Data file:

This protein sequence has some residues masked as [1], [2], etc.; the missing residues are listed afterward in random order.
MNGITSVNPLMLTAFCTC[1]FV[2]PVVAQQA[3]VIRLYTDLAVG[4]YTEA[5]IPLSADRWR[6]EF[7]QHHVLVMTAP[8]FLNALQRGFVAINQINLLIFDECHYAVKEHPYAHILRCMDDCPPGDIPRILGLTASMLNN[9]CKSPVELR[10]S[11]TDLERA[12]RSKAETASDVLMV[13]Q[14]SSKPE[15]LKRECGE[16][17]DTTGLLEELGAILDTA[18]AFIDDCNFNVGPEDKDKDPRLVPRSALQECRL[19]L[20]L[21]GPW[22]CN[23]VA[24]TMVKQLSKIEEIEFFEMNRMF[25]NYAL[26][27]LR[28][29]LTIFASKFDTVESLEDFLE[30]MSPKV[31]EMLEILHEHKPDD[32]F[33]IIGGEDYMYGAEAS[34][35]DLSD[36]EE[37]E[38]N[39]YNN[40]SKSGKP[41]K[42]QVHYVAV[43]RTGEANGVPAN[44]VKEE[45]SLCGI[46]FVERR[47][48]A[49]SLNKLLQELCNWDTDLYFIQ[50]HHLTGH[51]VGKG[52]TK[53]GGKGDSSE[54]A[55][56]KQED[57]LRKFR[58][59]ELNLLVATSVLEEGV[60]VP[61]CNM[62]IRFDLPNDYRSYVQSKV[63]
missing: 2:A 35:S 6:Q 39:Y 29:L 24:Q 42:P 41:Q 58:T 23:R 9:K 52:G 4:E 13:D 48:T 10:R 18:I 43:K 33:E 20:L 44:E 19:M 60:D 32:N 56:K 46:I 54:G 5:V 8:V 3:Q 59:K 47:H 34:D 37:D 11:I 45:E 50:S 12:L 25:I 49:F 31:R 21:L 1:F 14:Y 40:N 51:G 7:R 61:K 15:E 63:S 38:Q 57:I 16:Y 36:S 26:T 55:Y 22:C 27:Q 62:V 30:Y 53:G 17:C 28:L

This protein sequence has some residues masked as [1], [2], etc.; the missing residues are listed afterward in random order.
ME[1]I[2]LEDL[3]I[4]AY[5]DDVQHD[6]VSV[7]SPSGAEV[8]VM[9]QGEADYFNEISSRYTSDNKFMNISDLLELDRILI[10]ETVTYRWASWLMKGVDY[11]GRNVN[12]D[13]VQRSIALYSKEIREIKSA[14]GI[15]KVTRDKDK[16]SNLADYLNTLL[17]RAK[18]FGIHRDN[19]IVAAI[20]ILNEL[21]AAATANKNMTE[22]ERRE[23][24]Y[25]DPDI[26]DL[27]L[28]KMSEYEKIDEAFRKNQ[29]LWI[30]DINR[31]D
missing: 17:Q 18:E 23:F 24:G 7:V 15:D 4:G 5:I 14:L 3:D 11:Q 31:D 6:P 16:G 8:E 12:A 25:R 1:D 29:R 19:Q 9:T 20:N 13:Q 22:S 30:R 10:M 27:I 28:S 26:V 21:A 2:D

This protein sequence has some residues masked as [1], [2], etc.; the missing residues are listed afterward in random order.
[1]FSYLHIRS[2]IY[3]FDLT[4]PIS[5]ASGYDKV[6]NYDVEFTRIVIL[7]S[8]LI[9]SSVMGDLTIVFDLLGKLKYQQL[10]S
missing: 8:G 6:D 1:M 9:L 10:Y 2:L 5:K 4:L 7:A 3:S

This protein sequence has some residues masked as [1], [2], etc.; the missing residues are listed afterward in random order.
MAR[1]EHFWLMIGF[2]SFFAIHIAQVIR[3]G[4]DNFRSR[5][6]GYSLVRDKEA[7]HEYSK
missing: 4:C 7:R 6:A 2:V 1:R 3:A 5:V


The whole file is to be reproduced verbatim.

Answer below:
This protein sequence has some residues masked as [1], [2], etc.; the missing residues are listed afterward in random order.
MNGITSVNPLMLTAFCTC[1]FV[2]PVVAQQA[3]VIRLYTDLAVG[4]YTEA[5]IPLSADRWR[6]EF[7]QHHVLVMTAP[8]FLNALQRGFVAINQINLLIFDECHYAVKEHPYAHILRCMDDCPPGDIPRILGLTASMLNN[9]CKSPVELR[10]S[11]TDLERA[12]RSKAETASDVLMV[13]Q[14]SSKPE[15]LKRECGE[16][17]DTTGLLEELGAILDTA[18]AFIDDCNFNVGPEDKDKDPRLVPRSALQECRL[19]L[20]L[21]GPW[22]CN[23]VA[24]TMVKQLSKIEEIEFFEMNRMF[25]NYAL[26][27]LR[28][29]LTIFASKFDTVESLEDFLE[30]MSPKV[31]EMLEILHEHKPDD[32]F[33]IIGGEDYMYGAEAS[34][35]DLSD[36]EE[37]E[38]N[39]YNN[40]SKSGKP[41]K[42]QVHYVAV[43]RTGEANGVPAN[44]VKEE[45]SLCGI[46]FVERR[47][48]A[49]SLNKLLQELCNWDTDLYFIQ[50]HHLTGH[51]VGKG[52]TK[53]GGKGDSSE[54]A[55][56]KQED[57]LRKFR[58][59]ELNLLVATSVLEEGV[60]VP[61]CNM[62]IRFDLPNDYRSYVQSKV[63]
missing: 2:A 35:S 6:Q 39:Y 29:L 24:Q 42:P 41:Q 58:T 23:R 9:K 52:G 4:E 13:D 48:T 10:R 18:I 43:K 33:E 20:L 44:E 19:M 60:D 32:N 56:K 46:I 54:G 5:V 8:V 3:Q 59:K 47:H 34:D 37:D 11:I 45:E 50:S 12:L 25:I 49:F 31:R 21:L 1:F 14:Y 40:N 51:G 7:R 61:K 15:E 63:S 38:Q 57:I 16:Y 36:S 26:T 55:Y 22:C 27:Q 62:V 30:Y 53:G 17:C 28:L

This protein sequence has some residues masked as [1], [2], etc.; the missing residues are listed afterward in random order.
ME[1]I[2]LEDL[3]I[4]AY[5]DDVQHD[6]VSV[7]SPSGAEV[8]VM[9]QGEADYFNEISSRYTSDNKFMNISDLLELDRILI[10]ETVTYRWASWLMKGVDY[11]GRNVN[12]D[13]VQRSIALYSKEIREIKSA[14]GI[15]KVTRDKDK[16]SNLADYLNTLL[17]RAK[18]FGIHRDN[19]IVAAI[20]ILNEL[21]AAATANKNMTE[22]ERRE[23][24]Y[25]DPDI[26]DL[27]L[28]KMSEYEKIDEAFRKNQ[29]LWI[30]DINR[31]D
missing: 17:Q 18:E 23:F 24:G 7:V 15:D 4:G 5:I 14:L 3:D 11:Q 31:D 6:P 16:G 8:E 12:A 25:R 1:D 29:R 19:Q 9:T 20:N 13:Q 22:S 30:R 10:M 27:I 28:S 26:V 21:A 2:D

This protein sequence has some residues masked as [1], [2], etc.; the missing residues are listed afterward in random order.
[1]FSYLHIRS[2]IY[3]FDLT[4]PIS[5]ASGYDKV[6]NYDVEFTRIVIL[7]S[8]LI[9]SSVMGDLTIVFDLLGKLKYQQL[10]S
missing: 8:G 6:D 1:M 9:L 10:Y 2:L 5:K 4:L 7:A 3:S

This protein sequence has some residues masked as [1], [2], etc.; the missing residues are listed afterward in random order.
MAR[1]EHFWLMIGF[2]SFFAIHIAQVIR[3]G[4]DNFRSR[5][6]GYSLVRDKEA[7]HEYSK
missing: 4:C 7:R 6:A 2:V 1:R 3:A 5:V